It is not about what you have or don’t have its how you use what’s in your hands. – Christopher Barlett (SEED)
In order to mobilise people and peruse a better future for the coming generations, the youth of today need to lead by example.
In the grand scheme of things, age is just a number. So should an amazing leader be discounted just because of their age? If they are effective communicators, have the ability to challenge the status quo (Meadows, 2009) and make change, why would you restrict them? Leadership is not merely a role, but it is standing up for the greater good and the wider community and our youth are just as capable as anyone to solve today’s complex problems.
One of these world issues where youth is both affected the most and have the most influence is the problem surrounding HIV (the increasing prevalence of this problem is discussed in the Ted Talk above). Youth-LEAD is a organisation that works with young people, aged 14 to 25, who are either directly affected by HIV or at high risk of HIV infection. Youth-LEAD fights against discrimination and ensures young people’s human rights are respected by empowering them via participation and leadership.
“Ryan Wayne White (December 6, 1971 – April 8, 1990) was an American teenager from Kokomo, Indiana, who became a national poster child for HIV/AIDS in the United States, after being expelled from middle school in 1984 because of his infection. As a hemophiliac, he became infected with HIV from a contaminated blood treatment. Doctors said he posed no risk to other students, but HIV was poorly understood at the time, and when White tried to return to school, many parents and teachers in Kokomo rallied against his attendance. This was 29 years ago.” (Youth-LEAD)
Some might think that this story is redundant, that society has evolved, learned from our mistakes and moved on from the irrational fears surrounding HIV. However, sadly for most people affected or at risk of being affected by HIV, the opposite still stands.
The primary problem is the stigma and discrimination that surrounds HIV/AIDS despite the fact that each day 3000 young people are infected with HIV.
HIV positive people are often victims of;
- being expelled from schools
- being turned away from healthcare services
- being refused employment or entry into a foreign country
- being isolated from their friends and colleagues
- being rejected by their own families
“Sometimes we get abandoned by our families, we don’t get to go home and we have to live by ourselves. So we don’t have enough money to start on our own.” – Anonymous young female, Philippines (Youth-LEAD)
The best way to tackle youth based problems is with youth themselves leading the change. If you really want to affect change, you need to be part of the actual change, you can’t just watch (Yap Soo Huey). Furthermore , youth can better understand, connect and counsel with people who are similar to their age.
These days it can be harder to grow up due to the early and constant exposure of sexualisation, terrorism and world problems. However youth are extremely resilient and effective communicators that are great at both ‘informing and inspiring people’ (Church, 2013) through the use of balancing the ‘head and the heart’ (Church, 2013) whilst being able to pump up their audience/following with their zealous energy. Whilst the youth do embody this energy, it can also be their downfall – sometimes the younger generations are so keen to be on the dance floor the whole time, have their finger in every pie, trying to save the world from illness, climate change, poverty, food security that they fail to take a balcony approach and get some perspective. (Heifetz et Al., 2009)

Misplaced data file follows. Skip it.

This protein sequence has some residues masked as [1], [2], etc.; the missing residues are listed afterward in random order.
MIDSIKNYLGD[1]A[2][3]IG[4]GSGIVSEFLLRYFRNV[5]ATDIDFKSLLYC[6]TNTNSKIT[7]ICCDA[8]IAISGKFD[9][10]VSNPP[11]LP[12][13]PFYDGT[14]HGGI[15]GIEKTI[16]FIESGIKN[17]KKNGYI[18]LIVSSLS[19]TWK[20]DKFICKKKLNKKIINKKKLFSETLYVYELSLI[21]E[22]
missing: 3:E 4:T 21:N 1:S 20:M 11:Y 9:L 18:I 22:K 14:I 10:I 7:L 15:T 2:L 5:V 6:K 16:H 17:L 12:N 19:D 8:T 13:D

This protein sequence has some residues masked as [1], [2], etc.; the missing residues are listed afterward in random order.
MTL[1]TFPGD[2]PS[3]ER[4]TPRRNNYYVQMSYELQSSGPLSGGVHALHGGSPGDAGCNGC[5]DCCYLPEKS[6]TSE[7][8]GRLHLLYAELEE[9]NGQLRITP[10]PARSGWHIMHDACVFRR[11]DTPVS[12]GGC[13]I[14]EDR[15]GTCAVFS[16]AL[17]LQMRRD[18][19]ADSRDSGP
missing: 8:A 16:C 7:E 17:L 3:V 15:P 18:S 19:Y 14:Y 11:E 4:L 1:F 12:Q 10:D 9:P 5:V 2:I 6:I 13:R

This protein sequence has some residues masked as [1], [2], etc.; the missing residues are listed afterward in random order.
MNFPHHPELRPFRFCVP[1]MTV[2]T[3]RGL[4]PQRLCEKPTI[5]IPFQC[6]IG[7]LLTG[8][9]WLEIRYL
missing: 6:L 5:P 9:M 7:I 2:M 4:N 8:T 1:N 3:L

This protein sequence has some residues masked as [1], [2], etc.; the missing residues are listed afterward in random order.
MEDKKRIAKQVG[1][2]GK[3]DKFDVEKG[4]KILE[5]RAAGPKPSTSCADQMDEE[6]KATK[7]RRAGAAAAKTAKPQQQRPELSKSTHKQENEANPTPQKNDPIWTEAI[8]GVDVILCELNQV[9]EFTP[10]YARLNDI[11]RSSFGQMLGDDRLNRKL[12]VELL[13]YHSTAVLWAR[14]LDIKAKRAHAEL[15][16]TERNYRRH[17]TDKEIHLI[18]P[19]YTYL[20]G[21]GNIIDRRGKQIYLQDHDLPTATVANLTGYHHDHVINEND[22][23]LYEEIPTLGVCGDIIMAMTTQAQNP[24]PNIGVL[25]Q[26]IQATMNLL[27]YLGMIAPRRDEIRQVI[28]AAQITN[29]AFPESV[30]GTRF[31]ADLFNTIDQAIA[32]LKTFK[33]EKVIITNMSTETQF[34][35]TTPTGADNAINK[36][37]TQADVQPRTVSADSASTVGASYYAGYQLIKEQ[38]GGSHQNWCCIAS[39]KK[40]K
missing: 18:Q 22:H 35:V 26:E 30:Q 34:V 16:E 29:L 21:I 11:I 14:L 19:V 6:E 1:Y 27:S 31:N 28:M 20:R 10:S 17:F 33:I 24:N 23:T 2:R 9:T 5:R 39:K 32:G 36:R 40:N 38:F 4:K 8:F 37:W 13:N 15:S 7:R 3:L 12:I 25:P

If you can’t find a solution to the problem, solve it yourself. – Chris Barlett (SEED)
There is no doubt that today’s generation have a better grasp on technology and social media. It can be used as a way to build credibility, authority and social presence for your leadership action.
So, in reference to the exponential problem regarding HIV in youth and our ability to rapidly spread a message on social media, blow up a condom with your nose or mouth as large as you can, and use the hashtags #ruboutHIV and #youthleadleadership and share it on your social media platforms. If you wish to donate to a youth-led cause please do so at Youth-Lead or Red Aware.
We cannot always build the future for our youth, but we can build our youth for the future.” ~ F. D. Roosevelt
We the young people are the future. The youth of today can empower the youth of tomorrow. Youth, be the change.
- http://www.artforaidsinternational.org/2011/04/what-about-hiv-infographic/ Art For Aids International, accessed 20 May 2015
- http://youth-lead.org/about/, About, accessed 20 May 2015
- http://geekfairy.co.uk/free-coloured-round-social-media-icons/, Social Media Icons, accessed 24 May 2015
- http://www.redaware.org.au/get-resources/, Get Resources and Support, accessed 24 May 2015
- Church, M 2013, Amplifiers The Power of Motivational Leadership to Inspire and Influence Chapter 6 Speakership: The Missing Link, Wiley, Milton.
- Heifetz R, Grashow A, Linsky M 2009, The practise of adaptive leadership: tools and tactics for changing your organization and the world, Harvard Business Press, Boston
- Medows, D 2009, Thinking in Systems: A Primer, Earthscan, London.
- Hans Rosling 2009, The Truth about HIV, viewed 22 May 2015, https://www.ted.com/talks/hans_rosling_the_truth_about_hiv
- Karli Williamson 2014, #RubOutHIV, viewed 29 May 2015, https://youtu.be/YVb-f8wDG8U